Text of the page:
MUSIC PREVIEW - Nomadic, theatric, magnetic: A Fable worth telling

Aug 13, 2008 at 11:15 am

Faun Fables w/ Lucky Pineapple, Virgin Flame

Sunday, Aug. 17

Sixth & Oak Collective

Sixth & Oak streets

$10; 8 p.m.

Half a decade ago, Dawn McCarthy bid farewell to New York City’s hustle and began Faun Fables. A fan of physical theater and experimental music, her project, which includes longtime collaborator and Sleepytime Gorilla Museum member Nils Frykdahl, is touring its Drag City short, A Table Forgotten. They break for showcasing Sunday evening.

Photo by Gooby Herms: Exploring the home and hearth genre: Oakland, Calif.’s Faun Fables.
Photo by Gooby Herms: Exploring the home and hearth genre: Oakland, Calif.’s Faun Fables.

LEO: A Table Forgotten will be one of many records that focus on “age-old practices of tending a home and its immediate impact upon our daily lives,” according to the press bio. Why did you want to examine these practices?

Dawn McCarthy: Well, it’s a subject that’s been developing over the years. The reason I say it’s a series is, the way it’s been unfolding has been in these different kind of stages. My first exploration was with the Idyllwild Arts Academy students (in southeastern California). Last winter, I started working on a show with them, and it was somewhat collaborative, and they definitely inspired some of the lyrics. The show we started putting together was based on the improv I did with them, but we kind of worked in with this theme of roots, heritage, family roots. They helped form that particular show that we did.

Three of the four songs (“Picture,” “With Words & Cake,” “A Table Forgotten”) were in that show, but that particular show was very much about working with those particular students. I wanted to put this EP out right now. It would be nice to put out something that was short, so I know the full-length record is going to have some of those other songs. I’d like to open up that theater show again. I could see myself writing about it on and off. It’s a bit of an open series.

LEO: Does the full-length have a name?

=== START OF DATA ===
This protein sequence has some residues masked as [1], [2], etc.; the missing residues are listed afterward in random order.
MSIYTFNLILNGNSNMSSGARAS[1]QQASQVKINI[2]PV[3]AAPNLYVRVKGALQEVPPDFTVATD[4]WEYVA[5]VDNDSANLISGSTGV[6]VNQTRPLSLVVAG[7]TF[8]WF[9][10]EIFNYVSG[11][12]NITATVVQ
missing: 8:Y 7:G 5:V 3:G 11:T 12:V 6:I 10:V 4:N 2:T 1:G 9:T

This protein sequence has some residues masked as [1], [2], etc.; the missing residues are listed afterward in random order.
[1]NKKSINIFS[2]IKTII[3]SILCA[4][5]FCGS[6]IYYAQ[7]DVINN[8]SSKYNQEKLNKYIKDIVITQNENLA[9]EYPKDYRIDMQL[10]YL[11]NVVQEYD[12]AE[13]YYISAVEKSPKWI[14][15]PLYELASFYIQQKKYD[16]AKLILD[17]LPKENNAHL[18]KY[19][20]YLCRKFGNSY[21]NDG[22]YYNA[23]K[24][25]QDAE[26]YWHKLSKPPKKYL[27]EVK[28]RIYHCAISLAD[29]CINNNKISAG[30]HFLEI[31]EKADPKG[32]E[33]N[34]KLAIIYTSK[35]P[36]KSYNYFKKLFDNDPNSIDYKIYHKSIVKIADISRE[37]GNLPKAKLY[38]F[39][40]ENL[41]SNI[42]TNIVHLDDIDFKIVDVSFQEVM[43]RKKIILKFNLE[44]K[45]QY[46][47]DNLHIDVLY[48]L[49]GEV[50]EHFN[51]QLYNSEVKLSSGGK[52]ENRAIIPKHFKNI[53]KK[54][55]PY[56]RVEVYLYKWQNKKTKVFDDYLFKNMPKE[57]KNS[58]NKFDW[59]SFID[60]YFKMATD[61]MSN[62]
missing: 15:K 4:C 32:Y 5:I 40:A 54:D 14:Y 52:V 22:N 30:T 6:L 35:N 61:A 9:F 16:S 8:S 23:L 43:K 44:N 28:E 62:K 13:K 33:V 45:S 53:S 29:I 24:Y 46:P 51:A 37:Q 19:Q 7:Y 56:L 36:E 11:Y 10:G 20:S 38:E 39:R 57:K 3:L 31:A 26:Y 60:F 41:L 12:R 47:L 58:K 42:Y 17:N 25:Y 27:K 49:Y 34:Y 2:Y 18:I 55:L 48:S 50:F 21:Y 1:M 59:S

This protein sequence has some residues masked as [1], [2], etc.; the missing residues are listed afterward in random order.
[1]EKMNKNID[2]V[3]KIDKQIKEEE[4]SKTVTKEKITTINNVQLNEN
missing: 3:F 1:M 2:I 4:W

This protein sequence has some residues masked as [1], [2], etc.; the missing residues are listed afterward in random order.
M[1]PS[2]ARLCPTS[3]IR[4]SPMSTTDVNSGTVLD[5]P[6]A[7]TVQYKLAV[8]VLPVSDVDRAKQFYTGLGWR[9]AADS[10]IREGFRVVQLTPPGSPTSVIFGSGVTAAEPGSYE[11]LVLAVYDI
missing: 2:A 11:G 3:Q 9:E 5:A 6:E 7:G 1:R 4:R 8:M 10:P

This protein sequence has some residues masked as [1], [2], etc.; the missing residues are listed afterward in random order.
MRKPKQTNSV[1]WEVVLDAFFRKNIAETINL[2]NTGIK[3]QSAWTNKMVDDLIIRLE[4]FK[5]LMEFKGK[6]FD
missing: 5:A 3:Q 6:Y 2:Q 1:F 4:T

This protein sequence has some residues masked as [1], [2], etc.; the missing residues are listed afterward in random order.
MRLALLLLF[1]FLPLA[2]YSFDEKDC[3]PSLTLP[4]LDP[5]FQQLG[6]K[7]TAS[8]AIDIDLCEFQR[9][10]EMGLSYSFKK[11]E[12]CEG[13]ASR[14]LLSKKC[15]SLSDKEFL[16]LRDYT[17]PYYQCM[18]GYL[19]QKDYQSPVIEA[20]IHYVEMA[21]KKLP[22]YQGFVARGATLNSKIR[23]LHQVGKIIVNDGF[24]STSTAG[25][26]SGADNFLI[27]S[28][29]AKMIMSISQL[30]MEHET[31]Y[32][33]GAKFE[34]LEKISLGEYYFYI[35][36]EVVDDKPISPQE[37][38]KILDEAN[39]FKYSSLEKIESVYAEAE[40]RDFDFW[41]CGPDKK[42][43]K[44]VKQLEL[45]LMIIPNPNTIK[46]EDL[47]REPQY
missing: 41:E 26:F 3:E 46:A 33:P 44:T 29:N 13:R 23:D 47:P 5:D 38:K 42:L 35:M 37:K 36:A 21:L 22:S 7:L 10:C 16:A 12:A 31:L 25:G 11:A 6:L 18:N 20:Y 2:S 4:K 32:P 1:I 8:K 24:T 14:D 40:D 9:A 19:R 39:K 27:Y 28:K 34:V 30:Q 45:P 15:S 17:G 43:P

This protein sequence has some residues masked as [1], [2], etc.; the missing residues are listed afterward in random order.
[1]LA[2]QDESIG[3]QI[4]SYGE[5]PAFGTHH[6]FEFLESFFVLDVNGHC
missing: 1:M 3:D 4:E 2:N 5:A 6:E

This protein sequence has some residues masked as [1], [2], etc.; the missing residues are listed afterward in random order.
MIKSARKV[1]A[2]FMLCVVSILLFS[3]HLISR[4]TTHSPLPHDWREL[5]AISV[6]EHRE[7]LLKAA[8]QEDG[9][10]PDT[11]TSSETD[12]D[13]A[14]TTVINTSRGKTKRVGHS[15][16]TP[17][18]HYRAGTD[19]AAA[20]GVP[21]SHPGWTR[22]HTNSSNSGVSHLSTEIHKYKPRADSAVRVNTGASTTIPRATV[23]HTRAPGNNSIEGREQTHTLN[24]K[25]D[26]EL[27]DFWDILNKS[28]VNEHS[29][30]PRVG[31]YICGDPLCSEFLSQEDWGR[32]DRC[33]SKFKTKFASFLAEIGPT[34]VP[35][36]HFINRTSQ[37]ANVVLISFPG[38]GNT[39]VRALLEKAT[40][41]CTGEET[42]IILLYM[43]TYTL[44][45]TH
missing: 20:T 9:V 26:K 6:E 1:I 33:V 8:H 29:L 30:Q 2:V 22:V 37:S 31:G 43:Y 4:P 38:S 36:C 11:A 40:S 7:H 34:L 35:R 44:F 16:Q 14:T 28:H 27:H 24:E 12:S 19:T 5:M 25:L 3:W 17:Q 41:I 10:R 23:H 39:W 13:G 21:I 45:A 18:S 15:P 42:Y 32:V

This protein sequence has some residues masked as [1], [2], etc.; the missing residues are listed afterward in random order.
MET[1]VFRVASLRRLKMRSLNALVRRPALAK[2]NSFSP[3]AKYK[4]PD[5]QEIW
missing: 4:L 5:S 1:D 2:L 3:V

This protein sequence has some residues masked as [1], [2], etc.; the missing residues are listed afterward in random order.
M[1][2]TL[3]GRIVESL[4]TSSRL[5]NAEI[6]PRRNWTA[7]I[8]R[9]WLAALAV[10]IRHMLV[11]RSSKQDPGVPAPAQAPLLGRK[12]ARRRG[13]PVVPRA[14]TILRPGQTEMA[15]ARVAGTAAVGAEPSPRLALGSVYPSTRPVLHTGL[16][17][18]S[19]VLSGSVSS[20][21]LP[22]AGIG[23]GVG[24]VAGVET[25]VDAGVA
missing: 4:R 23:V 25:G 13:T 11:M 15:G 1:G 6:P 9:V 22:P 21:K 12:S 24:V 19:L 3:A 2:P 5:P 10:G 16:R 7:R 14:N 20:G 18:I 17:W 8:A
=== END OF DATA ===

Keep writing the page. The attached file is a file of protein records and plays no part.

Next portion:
DM: Not yet. I think it will have the word table in it somehow, though.

LEO: You and Nils are known for having a theatrical approach to your live shows, and you’ve trained with the experimental Polish theater group Gardzienice. What effect did this have on the way you write music and perform it?

DM: When I saw Gardzienice, the reason I was so drawn to them was because I felt it was something I was related to, something I could understand, similar to where I came from already, and just some of the instinctive approaches I felt toward performing. And in fact, people would tell me, “Oh, these are theatrical shows.” To me, I wasn’t necessarily thinking they were theatrical, even when I felt I was just singing songs.

Once I did the training with Gardzienice, it inspired me, knowing the potential of physical energy as a performer. Sometimes you have to experience things that push the roof off and push down the walls, see that you can go there and see where that place is. I had to release myself to this group physicality. Some of the stuff with Gardzienice is quite wild. It’s almost like heavy rock energy, stomping and breathing and getting into this real guttural stuff. Some of the most interesting vocal training comes from theater. That was one of the biggest things that inspired me as well: this idea of the whole body being a resonant chamber for the voice. I find it really emancipating, because people get this concept of what this voice is supposed to sound like, and it can really inhibit them to make any sounds. The downside of theatrical singing would be the idea that it’s representational instead of presentational. It can really be unhinging yourself and letting loose, but it doesn’t mean that it has to divorce you from some deep emotional connection to it.

LEO: How would you say your collaboration with Nils has grown over the years? 

DM: Working with him, it’s so easy for me. I think we’ve definitely influenced each other’s writing. When he met me, he wasn’t writing any songs that he could play and sing himself, so his parts would always be one part of a tapestry. He really wanted to write from an emotional place as well. He has a way of creating such an amazing journey of movement, no matter how abstract and complicated the music is. With me, often I get content seeing the instrumentation as an assistance to the voice and place and atmosphere of the song. I can get very vocal-centric, and he’s helped me to remember to develop other angles, other parts that make up music.

LEO: You have said in the past that you felt like people, in general, have lost touch with nature’s cycles and rhythms. With the current examination of the negative effects humans have on nature, do you think we’re trying to reconnect with it?

DM: I’m noticing that people are convinced that it’s happening, that how we live as a species is affecting things. I’m not sure how much, on a larger scale, it’s affecting how people are living right now.

I’m noticing just with the price of gasoline, the death of the oil age, I’ve heard about people moving from the suburbs back into town. I’m noticing amongst friends I have that people are talking much more about carpooling. I’m noticing more bicycling; Nils pretty much bikes wherever he can. So I’d have to say I’m seeing little things. I kind of have the same question you have. It’s a hard thing though, too, like, we’re talking about cycles and rhythms and paces of life. It’s hard to deny, on the other hand, all the increasing gadgetry, and that stuff we’re being bombarded with. We’re definitely living in an interesting time. I see people more aware of the issues, but I don’t see them being less fragmented or hurried in the pace they live, and the mode they’re living in.